A vocal proponent of embryonic stem cell research, Harvard professor Douglas Melton, claims that there is "no evidence whatsoever for the existence of an adult pancreatic stem cell". In an experiment on mice reported in the leading journal Nature, he tracked the development of new insulin-producing beta cells as the mice recovered from surgical trauma to their pancreas. All the new beta cells came from older beta cells rather than from stem cells. In the absence of adult pancreatic stem cells, he argues, scientists will have to use stem cells derived from embryos.

Professor Melton's paper will undoubtedly be used… MORE





Morning-after pills will not be sold over the counter in the US

The emergency contraceptive Plan B cannot be sold over the counter, the US Food and Drug Administration has ruled. The agency said that the application was denied because only 29 of the 585 women studied by the manufacturer, Barr Laboratories, were under 16. However, it suggested that Plan B might be approved for over-the- counter sales if Barr could show that it was safe for adolescents.

The FDA's decision was unexpected and controversial because an advisory panel had decided by a vote of 27 to 0 that the drug could be safely sold over the counter. Echoing other critics, a… MORE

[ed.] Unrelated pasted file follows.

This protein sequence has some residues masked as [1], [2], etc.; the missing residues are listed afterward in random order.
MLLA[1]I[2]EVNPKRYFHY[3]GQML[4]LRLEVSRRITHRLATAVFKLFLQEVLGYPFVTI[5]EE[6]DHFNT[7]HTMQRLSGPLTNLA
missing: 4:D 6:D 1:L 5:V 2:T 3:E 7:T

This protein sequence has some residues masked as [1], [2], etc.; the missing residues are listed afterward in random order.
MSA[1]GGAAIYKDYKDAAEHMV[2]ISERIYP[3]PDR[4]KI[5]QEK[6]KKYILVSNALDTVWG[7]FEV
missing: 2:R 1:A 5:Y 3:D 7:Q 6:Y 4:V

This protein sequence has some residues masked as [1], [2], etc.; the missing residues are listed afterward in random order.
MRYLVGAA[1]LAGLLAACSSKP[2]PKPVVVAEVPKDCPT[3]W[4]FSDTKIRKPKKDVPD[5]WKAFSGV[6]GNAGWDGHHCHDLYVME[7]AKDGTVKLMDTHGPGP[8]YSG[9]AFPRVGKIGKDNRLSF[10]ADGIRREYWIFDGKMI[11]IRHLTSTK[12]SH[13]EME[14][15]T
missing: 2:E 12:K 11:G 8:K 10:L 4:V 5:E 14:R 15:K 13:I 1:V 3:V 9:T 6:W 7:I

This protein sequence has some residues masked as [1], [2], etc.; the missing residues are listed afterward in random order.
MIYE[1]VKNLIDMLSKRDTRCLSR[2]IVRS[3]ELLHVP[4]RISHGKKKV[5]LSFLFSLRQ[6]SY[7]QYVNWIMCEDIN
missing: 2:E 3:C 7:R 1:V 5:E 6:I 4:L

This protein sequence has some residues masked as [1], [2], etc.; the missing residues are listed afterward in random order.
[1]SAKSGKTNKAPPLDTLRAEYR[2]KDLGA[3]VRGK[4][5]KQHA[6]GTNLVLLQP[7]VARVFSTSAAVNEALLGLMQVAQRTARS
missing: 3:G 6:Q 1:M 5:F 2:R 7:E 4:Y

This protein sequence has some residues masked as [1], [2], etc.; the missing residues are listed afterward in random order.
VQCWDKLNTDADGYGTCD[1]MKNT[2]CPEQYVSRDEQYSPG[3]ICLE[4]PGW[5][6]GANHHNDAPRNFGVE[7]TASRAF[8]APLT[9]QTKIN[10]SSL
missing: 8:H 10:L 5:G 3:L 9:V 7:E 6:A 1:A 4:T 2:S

NZ euthanasia campaigner sentenced to 15 months jail

Lesley Martin with her husband Warren Fulljames arriving at the Wanganui High Court today. Picture / Fotopress New Zealand's leading euthanasia campaigner was sentenced to 15 months jail this week for the attempted murder of her terminally ill mother. Although she can apply for home detention, Lesley Martin, a 40-year-old married mother of two, insisted earlier that she would go to jail. "Not a single day" went by when she felt guilty about her actions, she declared.

Mrs Joy Martin, who was suffering from rectal cancer, died in 1999 after being injected with 60mg… MORE





Gamete donor registry opens in UK

Sperm vials in IVF clinicThe UK is making it easier for people conceived with donor eggs and sperm to contact their genetic parents. It has set up a voluntary register which will bring parents and children together (after they have turned 18) -- if they want to make contact. The government wants to bring the laws for donor-conceived children in line with the laws for adopted children. It will also be possible to contact half-siblings as well.